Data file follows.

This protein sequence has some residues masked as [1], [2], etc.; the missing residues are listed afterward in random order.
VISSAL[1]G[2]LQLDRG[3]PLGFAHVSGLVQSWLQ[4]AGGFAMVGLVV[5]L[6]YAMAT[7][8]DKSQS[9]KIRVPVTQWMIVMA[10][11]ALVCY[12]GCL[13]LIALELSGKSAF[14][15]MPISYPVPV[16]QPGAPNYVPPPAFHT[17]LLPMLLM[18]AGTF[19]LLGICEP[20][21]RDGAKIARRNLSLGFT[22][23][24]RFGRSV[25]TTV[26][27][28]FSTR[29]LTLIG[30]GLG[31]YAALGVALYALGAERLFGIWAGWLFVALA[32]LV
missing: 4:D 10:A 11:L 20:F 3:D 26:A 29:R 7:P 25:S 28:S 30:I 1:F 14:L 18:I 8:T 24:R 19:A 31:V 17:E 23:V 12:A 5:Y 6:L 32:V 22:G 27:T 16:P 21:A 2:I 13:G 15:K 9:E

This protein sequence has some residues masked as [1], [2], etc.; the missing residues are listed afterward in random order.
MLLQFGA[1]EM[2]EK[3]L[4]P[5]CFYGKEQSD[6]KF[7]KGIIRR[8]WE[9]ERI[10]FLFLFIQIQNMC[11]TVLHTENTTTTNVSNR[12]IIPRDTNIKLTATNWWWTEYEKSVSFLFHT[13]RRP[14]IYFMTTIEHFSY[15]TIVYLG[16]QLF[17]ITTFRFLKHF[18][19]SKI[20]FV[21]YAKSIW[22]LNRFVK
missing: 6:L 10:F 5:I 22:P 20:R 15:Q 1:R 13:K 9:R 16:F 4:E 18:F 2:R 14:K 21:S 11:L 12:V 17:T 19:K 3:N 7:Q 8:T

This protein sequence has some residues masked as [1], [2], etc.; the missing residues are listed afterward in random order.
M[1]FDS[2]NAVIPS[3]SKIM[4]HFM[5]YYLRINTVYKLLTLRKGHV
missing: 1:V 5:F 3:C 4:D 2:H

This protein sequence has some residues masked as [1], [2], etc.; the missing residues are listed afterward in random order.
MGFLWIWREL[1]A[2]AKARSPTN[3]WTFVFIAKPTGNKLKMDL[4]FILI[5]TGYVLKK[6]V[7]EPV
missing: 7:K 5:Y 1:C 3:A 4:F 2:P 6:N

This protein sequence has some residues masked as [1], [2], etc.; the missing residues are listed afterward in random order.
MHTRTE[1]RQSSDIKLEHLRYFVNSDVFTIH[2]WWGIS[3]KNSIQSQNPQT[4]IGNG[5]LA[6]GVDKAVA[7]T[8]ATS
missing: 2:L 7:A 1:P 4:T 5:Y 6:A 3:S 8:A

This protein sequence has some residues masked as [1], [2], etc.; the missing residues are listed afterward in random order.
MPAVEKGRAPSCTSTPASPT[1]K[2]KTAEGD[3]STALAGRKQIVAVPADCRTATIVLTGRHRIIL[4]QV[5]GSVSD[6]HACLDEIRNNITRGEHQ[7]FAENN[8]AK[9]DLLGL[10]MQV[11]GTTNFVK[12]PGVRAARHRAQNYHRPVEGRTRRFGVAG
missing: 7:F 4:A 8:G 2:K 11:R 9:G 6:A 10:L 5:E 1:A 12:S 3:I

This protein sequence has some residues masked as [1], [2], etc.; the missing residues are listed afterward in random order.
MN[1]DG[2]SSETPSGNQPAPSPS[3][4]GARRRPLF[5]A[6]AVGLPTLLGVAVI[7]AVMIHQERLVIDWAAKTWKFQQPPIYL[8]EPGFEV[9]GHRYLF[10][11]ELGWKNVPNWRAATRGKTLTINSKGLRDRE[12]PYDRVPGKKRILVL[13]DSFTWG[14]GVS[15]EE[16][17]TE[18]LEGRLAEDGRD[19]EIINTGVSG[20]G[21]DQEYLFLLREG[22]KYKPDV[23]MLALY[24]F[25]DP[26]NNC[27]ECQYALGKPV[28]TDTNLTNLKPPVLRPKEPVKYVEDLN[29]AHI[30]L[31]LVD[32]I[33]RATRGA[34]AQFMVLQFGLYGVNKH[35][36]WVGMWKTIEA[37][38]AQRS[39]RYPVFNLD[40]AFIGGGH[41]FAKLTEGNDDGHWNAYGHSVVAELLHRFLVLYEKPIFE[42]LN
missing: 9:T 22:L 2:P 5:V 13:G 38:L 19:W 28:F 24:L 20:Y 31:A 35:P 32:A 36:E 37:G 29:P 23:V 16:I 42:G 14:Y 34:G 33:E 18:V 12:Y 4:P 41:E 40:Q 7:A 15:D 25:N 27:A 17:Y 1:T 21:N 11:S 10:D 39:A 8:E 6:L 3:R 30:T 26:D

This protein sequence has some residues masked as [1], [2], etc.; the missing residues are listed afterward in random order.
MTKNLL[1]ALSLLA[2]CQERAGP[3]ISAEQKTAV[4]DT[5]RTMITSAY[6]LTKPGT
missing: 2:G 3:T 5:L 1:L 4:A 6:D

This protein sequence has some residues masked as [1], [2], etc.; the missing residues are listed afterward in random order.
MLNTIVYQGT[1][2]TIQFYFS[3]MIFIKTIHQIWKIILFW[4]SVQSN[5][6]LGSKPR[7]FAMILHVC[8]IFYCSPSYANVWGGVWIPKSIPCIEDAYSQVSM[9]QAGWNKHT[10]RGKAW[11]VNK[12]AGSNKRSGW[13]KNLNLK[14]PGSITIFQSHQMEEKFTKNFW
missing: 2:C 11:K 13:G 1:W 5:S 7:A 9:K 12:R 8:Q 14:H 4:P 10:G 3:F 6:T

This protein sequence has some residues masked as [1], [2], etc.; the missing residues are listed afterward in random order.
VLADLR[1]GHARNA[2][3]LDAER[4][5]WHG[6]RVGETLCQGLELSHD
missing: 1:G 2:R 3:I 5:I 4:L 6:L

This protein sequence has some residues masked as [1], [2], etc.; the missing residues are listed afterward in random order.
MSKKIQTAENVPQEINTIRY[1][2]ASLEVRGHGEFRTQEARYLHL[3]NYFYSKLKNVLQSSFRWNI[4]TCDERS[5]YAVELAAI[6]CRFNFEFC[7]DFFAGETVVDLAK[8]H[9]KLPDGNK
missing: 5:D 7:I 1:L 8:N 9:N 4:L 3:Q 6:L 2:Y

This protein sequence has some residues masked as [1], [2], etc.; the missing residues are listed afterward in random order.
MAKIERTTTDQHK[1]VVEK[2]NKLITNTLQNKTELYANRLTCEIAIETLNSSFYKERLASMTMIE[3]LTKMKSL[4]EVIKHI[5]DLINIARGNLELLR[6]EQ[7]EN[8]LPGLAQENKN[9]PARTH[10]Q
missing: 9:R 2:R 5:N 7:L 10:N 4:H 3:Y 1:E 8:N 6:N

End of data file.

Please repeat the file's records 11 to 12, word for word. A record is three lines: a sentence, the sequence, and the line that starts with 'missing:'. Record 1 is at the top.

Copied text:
This protein sequence has some residues masked as [1], [2], etc.; the missing residues are listed afterward in random order.
MSKKIQTAENVPQEINTIRY[1][2]ASLEVRGHGEFRTQEARYLHL[3]NYFYSKLKNVLQSSFRWNI[4]TCDERS[5]YAVELAAI[6]CRFNFEFC[7]DFFAGETVVDLAK[8]H[9]KLPDGNK
missing: 5:D 7:I 1:L 8:N 9:N 4:L 3:Q 6:L 2:Y

This protein sequence has some residues masked as [1], [2], etc.; the missing residues are listed afterward in random order.
MAKIERTTTDQHK[1]VVEK[2]NKLITNTLQNKTELYANRLTCEIAIETLNSSFYKERLASMTMIE[3]LTKMKSL[4]EVIKHI[5]DLINIARGNLELLR[6]EQ[7]EN[8]LPGLAQENKN[9]PARTH[10]Q
missing: 9:R 2:R 5:N 7:L 10:N 4:H 3:Y 1:E 8:N 6:N